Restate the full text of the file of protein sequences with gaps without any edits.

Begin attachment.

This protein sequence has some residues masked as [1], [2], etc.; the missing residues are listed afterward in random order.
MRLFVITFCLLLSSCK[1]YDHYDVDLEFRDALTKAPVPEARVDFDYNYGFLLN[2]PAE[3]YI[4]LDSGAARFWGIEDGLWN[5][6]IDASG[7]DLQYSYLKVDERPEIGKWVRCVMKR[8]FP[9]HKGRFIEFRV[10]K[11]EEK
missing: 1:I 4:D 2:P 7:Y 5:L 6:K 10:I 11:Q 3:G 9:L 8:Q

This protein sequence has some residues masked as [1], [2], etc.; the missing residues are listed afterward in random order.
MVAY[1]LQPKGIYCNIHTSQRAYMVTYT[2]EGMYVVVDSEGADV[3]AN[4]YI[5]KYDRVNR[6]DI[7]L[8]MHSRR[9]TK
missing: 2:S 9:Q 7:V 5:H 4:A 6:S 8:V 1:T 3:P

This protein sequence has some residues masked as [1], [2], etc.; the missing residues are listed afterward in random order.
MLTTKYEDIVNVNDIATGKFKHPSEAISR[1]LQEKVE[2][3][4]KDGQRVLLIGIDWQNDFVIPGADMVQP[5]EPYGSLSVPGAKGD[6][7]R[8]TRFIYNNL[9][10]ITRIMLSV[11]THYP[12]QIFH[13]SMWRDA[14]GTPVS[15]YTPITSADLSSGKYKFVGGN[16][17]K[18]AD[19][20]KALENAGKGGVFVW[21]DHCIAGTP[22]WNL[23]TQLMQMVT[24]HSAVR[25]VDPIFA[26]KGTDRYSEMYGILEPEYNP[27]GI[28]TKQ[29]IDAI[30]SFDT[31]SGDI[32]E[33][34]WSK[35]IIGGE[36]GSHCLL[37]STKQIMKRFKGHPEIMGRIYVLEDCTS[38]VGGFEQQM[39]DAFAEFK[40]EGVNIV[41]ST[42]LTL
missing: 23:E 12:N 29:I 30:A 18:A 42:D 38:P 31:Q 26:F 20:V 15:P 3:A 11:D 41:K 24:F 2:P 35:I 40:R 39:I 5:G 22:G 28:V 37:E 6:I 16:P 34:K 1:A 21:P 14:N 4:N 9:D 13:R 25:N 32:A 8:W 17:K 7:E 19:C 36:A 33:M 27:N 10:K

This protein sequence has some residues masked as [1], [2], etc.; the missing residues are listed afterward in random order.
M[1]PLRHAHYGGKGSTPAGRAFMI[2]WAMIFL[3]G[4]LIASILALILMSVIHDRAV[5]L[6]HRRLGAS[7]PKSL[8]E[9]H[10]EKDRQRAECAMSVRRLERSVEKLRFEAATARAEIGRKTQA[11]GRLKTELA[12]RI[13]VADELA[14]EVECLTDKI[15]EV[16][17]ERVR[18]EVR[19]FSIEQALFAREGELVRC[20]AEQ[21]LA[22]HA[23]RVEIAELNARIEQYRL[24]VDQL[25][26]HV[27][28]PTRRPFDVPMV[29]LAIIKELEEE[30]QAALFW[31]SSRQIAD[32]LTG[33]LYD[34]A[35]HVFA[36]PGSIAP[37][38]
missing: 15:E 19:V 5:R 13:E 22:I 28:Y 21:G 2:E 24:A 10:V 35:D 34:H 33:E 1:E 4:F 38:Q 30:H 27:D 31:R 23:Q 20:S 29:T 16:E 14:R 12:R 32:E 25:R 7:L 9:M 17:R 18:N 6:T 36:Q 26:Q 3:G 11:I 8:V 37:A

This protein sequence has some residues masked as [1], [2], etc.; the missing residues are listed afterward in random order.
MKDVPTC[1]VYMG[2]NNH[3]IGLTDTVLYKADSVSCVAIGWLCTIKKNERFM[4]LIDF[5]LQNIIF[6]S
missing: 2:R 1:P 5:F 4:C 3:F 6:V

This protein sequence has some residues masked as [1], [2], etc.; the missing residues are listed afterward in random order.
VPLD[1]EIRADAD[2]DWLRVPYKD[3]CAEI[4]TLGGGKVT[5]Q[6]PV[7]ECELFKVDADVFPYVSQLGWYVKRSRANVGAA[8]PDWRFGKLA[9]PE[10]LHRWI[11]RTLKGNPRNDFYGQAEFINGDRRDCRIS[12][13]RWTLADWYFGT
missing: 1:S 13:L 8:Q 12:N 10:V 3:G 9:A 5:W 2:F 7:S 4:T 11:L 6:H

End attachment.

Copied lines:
This protein sequence has some residues masked as [1], [2], etc.; the missing residues are listed afterward in random order.
MRLFVITFCLLLSSCK[1]YDHYDVDLEFRDALTKAPVPEARVDFDYNYGFLLN[2]PAE[3]YI[4]LDSGAARFWGIEDGLWN[5][6]IDASG[7]DLQYSYLKVDERPEIGKWVRCVMKR[8]FP[9]HKGRFIEFRV[10]K[11]EEK
missing: 1:I 4:D 2:P 7:Y 5:L 6:K 10:I 11:Q 3:G 9:L 8:Q

This protein sequence has some residues masked as [1], [2], etc.; the missing residues are listed afterward in random order.
MVAY[1]LQPKGIYCNIHTSQRAYMVTYT[2]EGMYVVVDSEGADV[3]AN[4]YI[5]KYDRVNR[6]DI[7]L[8]MHSRR[9]TK
missing: 2:S 9:Q 7:V 5:H 4:A 6:S 8:V 1:T 3:P

This protein sequence has some residues masked as [1], [2], etc.; the missing residues are listed afterward in random order.
MLTTKYEDIVNVNDIATGKFKHPSEAISR[1]LQEKVE[2][3][4]KDGQRVLLIGIDWQNDFVIPGADMVQP[5]EPYGSLSVPGAKGD[6][7]R[8]TRFIYNNL[9][10]ITRIMLSV[11]THYP[12]QIFH[13]SMWRDA[14]GTPVS[15]YTPITSADLSSGKYKFVGGN[16][17]K[18]AD[19][20]KALENAGKGGVFVW[21]DHCIAGTP[22]WNL[23]TQLMQMVT[24]HSAVR[25]VDPIFA[26]KGTDRYSEMYGILEPEYNP[27]GI[28]TKQ[29]IDAI[30]SFDT[31]SGDI[32]E[33][34]WSK[35]IIGGE[36]GSHCLL[37]STKQIMKRFKGHPEIMGRIYVLEDCTS[38]VGGFEQQM[39]DAFAEFK[40]EGVNIV[41]ST[42]LTL
missing: 23:E 12:N 29:I 30:A 18:A 42:D 38:P 31:Q 26:F 20:V 15:P 3:A 11:D 41:K 24:F 2:P 35:I 40:R 39:I 5:G 22:G 28:V 37:E 6:I 16:P 34:K 1:A 21:P 14:N 4:N 9:D 13:R 25:N 32:A 8:W 17:K 7:E 19:C 36:A 33:M 27:N 10:K

This protein sequence has some residues masked as [1], [2], etc.; the missing residues are listed afterward in random order.
M[1]PLRHAHYGGKGSTPAGRAFMI[2]WAMIFL[3]G[4]LIASILALILMSVIHDRAV[5]L[6]HRRLGAS[7]PKSL[8]E[9]H[10]EKDRQRAECAMSVRRLERSVEKLRFEAATARAEIGRKTQA[11]GRLKTELA[12]RI[13]VADELA[14]EVECLTDKI[15]EV[16][17]ERVR[18]EVR[19]FSIEQALFAREGELVRC[20]AEQ[21]LA[22]HA[23]RVEIAELNARIEQYRL[24]VDQL[25][26]HV[27][28]PTRRPFDVPMV[29]LAIIKELEEE[30]QAALFW[31]SSRQIAD[32]LTG[33]LYD[34]A[35]HVFA[36]PGSIAP[37][38]
missing: 15:E 19:V 5:R 13:E 22:I 28:Y 21:G 2:E 24:A 10:V 35:D 34:H 33:E 1:E 4:F 38:Q 30:H 27:D 31:R 23:Q 20:S 29:T 16:E 14:R 12:R 32:E 25:R 7:L 9:M 17:R 18:N 6:T 36:Q 26:Q 3:G 11:I 8:V 37:A

This protein sequence has some residues masked as [1], [2], etc.; the missing residues are listed afterward in random order.
MKDVPTC[1]VYMG[2]NNH[3]IGLTDTVLYKADSVSCVAIGWLCTIKKNERFM[4]LIDF[5]LQNIIF[6]S
missing: 2:R 1:P 5:F 4:C 3:F 6:V

This protein sequence has some residues masked as [1], [2], etc.; the missing residues are listed afterward in random order.
VPLD[1]EIRADAD[2]DWLRVPYKD[3]CAEI[4]TLGGGKVT[5]Q[6]PV[7]ECELFKVDADVFPYVSQLGWYVKRSRANVGAA[8]PDWRFGKLA[9]PE[10]LHRWI[11]RTLKGNPRNDFYGQAEFINGDRRDCRIS[12][13]RWTLADWYFGT
missing: 1:S 13:L 8:Q 12:N 10:V 3:G 9:A 5:W 2:F 7:S 4:T 11:L 6:H